2.8 million essential workers use transit to get to their jobs


A new report from TransitCenter finds that 2.8 million transit riders are considered “essential workers” during the COVID-19 emergency, underscoring just how essential it is to keep transit running. Under normal circumstances, they account for more than a third of total transit commuters in the country. 

Transit is part of the public health response to COVID-19. Transit agencies across the country transport millions of essential personnel—including hospital staff, grocery store workers, and pharmacists—to and from jobs everyday. It’s essential to keep transit running frequently and reliably to get these workers where they need to go as millions of others are forced to forgo their usual transit trips to abide by “shelter in place” mandates.

The latest report from TransitCenter finds that nationwide over 600,000 transit commuters work at hospitals, in doctor’s offices, or as home health providers; 165,000 people take transit to jobs in grocery stores or pharmacies; and 150,000 workers in social services commute on transit. On a normal day before this crisis, essential workers accounted for 38 percent of transit commuters in New York City, 33 percent in Seattle, and 36 percent in Miami.

Now that transit agencies across the country have started to reduce service frequency and cut routes due to financial shortfalls and lost fare revenue, many of these essential workers can’t easily get to work. With less frequent service, buses and subways are more likely to be crowded and therefore unsafe due to the inability to adequately keep a safe distance from others. 

If service stays frequent, TransitCenter writes, “at stops, stations, and on vehicles, commuters will have space to distance themselves from each other, protecting themselves and others from potential virus spread.” Maintaining frequent transit service will help these workers stay safe and healthy. 

According to a previous report put out earlier this week, transit agencies could see an annual shortfall of $26-$38 billion. It’s welcome news that Congress has struck a deal to provide $25 billion in emergency aid for transit, but we’ll need sustained help from Congress to keep service running during this pandemic and keep millions of essential workers working. And we’ll need transit to be able to return to full strength in the aftermath of this crisis and help fuel our recovery by carrying millions of people back to work. 

Lessons from the last Recession 

What would it look like if transit service is unable to survive through the pandemic and bounce back with reliable service to help fuel our economic recovery? We don’t have to guess—we can look back at what happened during the Great Recession a decade ago. Because of declining sales tax revenues, agencies were being forced to cut service, raise fares, and lay off employees—even as transit ridership was actually on the upswing back then. At T4America, we chronicled the impact on riders, and gathered hundreds of stories from real people who were affected:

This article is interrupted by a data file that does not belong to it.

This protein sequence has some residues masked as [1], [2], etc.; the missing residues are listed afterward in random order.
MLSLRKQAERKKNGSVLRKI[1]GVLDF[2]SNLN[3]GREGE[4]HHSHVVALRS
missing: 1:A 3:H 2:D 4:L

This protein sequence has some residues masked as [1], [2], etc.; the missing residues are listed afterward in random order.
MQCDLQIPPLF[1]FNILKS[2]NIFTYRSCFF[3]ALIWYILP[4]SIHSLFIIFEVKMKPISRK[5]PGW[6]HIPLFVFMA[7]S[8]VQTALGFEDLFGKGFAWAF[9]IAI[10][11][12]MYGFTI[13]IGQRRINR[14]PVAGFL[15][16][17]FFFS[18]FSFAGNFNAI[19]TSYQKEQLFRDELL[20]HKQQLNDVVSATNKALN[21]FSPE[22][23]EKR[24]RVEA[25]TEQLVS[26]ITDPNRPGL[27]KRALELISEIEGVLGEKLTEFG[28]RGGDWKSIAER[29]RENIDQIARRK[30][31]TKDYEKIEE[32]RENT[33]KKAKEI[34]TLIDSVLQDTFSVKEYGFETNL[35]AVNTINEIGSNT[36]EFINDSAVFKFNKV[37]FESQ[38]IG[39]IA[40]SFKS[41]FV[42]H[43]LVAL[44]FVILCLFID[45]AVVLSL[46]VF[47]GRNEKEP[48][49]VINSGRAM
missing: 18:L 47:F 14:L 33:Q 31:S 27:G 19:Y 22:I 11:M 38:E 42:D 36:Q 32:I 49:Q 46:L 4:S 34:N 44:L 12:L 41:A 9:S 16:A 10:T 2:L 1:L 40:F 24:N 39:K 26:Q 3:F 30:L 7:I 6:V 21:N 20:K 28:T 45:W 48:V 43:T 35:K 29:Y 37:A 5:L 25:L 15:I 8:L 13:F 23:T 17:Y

I work closing shift at a restaurant in downtown Sacramento and take the bus to and from work five days a week. I get off work at 10:40 and the last bus is at 10:50 so I have to run to make it. Sometimes I need to stay late to finish closing the restaurant after a busy night and don’t get a bus. The taxi fare is $40 to get home. Now the bus schedule might change with reduced hours. I don’t want to get a car because it is expensive, dangerous, and I don’t have a license to drive. Driving without a license will be my only option with the new hours.  Pablo – Sacramento, CA

I live in North San Diego county and because of transit routes being canceled I have been unable to take better paying jobs and it has cut down on recreational activities. It takes longer to go to the grocery store, I have to walk farther after I get off the bus and times have been changed so I end up missing appointments. Leah – Encinitas, CA

The cuts in the bus service occurred a few years ago. The one that has been difficult to adjust to, is [the route] by the hospital where I have doctor’s appointments. The service was cut from one hour to every half-hour. If I don’t want to wait too long, I can walk a few blocks to another stop, but it is a more difficult walk for me as I am blind, and the crossing of one of the streets is somewhat more dangerous. I prefer to take the bus instead of using the ADA paratransit service when I can. Janet – Hartford, CT

That’s just a small slice of what we heard 10 years ago when transit agencies were struggling in the face of a recession. Transit service is vital today and Congress’ plan to provide transit agencies with $25 billion in emergency assistance will provide a lifeline—for now. But we don’t know how long this crisis will continue. And we’ll never be able to get our economy back on its feet without robust transit service in cities large and small that collectively move millions of people.

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